When my now 5 and 9 year old twins were young, sun screen before 6 months was a huge no-no —now the American Academy of Pediatrics is recommending sunscreen for infants under 6 months because the risk of skin cancer outweighs the concern over possible irritation of the skin. According to the American Academy of Pediatrics:
“For babies younger than 6 months, use sunscreen on small areas of the body, such as the face and the backs of the hands, if protective clothing and shade are not available”
How to Choose Sunscreen?
- First and foremost, choose one that you will use! In our house, smells and textures have led to individual preferences for each of the kids (and even different sunscreen for the face). Make sure you’ll use it!
- Choose a sunscreen that says “broad-spectrum” which means blocking UVA and UVB rays.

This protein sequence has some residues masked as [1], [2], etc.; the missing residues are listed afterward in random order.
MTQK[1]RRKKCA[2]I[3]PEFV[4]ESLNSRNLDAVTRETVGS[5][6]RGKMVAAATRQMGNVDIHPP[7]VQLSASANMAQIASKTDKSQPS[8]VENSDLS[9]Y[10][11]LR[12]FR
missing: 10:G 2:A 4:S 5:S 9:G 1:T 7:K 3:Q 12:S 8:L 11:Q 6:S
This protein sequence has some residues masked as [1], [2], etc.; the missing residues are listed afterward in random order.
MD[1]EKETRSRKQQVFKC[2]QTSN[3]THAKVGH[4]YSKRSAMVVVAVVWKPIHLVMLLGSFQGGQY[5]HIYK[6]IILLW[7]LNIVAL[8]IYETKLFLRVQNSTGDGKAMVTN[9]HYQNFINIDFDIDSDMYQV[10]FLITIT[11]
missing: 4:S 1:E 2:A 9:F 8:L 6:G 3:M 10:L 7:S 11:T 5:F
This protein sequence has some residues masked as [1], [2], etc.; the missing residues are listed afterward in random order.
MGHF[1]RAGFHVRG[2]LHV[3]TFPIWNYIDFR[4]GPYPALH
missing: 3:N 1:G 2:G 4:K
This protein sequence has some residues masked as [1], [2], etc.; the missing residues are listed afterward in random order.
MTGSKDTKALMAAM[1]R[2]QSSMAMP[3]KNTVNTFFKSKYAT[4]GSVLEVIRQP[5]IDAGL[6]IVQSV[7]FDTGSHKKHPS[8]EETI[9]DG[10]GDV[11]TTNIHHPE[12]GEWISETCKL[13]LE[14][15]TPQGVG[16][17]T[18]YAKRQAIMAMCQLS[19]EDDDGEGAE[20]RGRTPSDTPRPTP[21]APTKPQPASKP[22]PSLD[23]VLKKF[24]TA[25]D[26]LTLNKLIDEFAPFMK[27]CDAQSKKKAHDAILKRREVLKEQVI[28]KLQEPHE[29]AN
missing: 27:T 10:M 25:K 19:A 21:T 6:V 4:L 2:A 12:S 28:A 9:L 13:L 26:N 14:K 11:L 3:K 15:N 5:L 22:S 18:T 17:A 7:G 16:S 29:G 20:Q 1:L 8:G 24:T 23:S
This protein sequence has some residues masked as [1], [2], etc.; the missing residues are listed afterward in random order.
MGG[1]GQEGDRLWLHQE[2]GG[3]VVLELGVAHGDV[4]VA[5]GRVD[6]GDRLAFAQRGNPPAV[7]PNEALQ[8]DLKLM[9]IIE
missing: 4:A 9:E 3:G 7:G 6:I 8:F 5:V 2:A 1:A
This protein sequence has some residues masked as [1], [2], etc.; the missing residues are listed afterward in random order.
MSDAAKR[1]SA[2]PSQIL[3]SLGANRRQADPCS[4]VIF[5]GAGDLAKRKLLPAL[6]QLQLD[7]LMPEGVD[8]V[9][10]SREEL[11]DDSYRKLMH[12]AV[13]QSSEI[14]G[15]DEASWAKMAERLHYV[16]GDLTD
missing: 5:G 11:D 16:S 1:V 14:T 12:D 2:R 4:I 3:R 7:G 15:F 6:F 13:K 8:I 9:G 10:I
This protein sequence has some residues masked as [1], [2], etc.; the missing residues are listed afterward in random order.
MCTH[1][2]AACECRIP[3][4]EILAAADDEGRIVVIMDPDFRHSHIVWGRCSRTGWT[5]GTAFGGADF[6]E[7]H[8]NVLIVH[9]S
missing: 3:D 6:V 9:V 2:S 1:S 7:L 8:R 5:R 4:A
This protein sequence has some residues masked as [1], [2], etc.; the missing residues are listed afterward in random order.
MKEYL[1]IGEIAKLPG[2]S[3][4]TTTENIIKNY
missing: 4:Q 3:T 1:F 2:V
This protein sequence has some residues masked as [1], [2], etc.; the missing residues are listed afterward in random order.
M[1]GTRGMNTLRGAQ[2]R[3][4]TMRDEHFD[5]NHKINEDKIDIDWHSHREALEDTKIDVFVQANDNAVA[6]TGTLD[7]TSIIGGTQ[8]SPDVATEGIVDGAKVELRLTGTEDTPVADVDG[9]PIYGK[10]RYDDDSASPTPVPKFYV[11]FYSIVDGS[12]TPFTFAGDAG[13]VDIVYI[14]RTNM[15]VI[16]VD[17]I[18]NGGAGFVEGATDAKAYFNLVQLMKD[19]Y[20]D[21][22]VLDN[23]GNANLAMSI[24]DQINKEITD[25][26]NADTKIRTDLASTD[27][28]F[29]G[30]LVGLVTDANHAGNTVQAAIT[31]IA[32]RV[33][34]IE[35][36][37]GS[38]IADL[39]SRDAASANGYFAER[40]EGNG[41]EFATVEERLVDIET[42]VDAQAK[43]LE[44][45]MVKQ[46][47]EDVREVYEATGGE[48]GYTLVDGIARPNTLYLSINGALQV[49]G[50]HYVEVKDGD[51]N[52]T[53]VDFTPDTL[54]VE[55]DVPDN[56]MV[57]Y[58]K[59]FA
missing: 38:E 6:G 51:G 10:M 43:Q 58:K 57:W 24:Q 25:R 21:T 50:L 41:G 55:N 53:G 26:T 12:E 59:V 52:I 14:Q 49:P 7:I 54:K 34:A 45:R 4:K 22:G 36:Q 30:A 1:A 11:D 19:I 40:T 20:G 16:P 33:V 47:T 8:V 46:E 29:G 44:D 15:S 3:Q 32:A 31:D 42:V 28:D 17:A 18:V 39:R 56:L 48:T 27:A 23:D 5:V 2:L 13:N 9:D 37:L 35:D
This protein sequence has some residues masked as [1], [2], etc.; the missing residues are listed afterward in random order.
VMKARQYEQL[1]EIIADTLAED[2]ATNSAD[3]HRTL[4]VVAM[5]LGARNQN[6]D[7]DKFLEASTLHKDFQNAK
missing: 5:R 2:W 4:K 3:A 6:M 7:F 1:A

- The SPF (sun protection factor) should be at least 15, the higher the better. There is a new UVA rating system with the following categories you’ll see on the market:
- One star is low UVA protection.
- Two stars is medium protection.
- Three stars is high protection.
- Four stars is the highest UVA protection available in an over-the-counter sunscreen product.
- Look for zinc oxide containing sunblock for sensitive areas such as the cheeks/nose, shoulders, top of ears and the top of the feet (my sore spot every summer—the zinc helps it to stay a little visible so you know when it is time to apply more.
How to Use Sunscreen
- As mentioned above, for babies 0-6 months, use sunscreen on small areas of the body, such as the face and the backs of the hands, if protective clothing and shade are not available.
- For babies 6 months and older & toddlers, cover all exposed areas and rub in well. Pay close attention to the ears, face, nose, and (the area most forgotten!) the top of the feet. Apply sunscreen 15 to 30 minutes before going outdoors to give time for the sunscreen to bind and absorb into to the skin.
- Reapply every 2 hours or even more frequently after swimming or excessive sun exposure.
- Remember sun exposure in winter also exposes skin to harmful rays—a good practice to use every time you’re engaging in outside activity.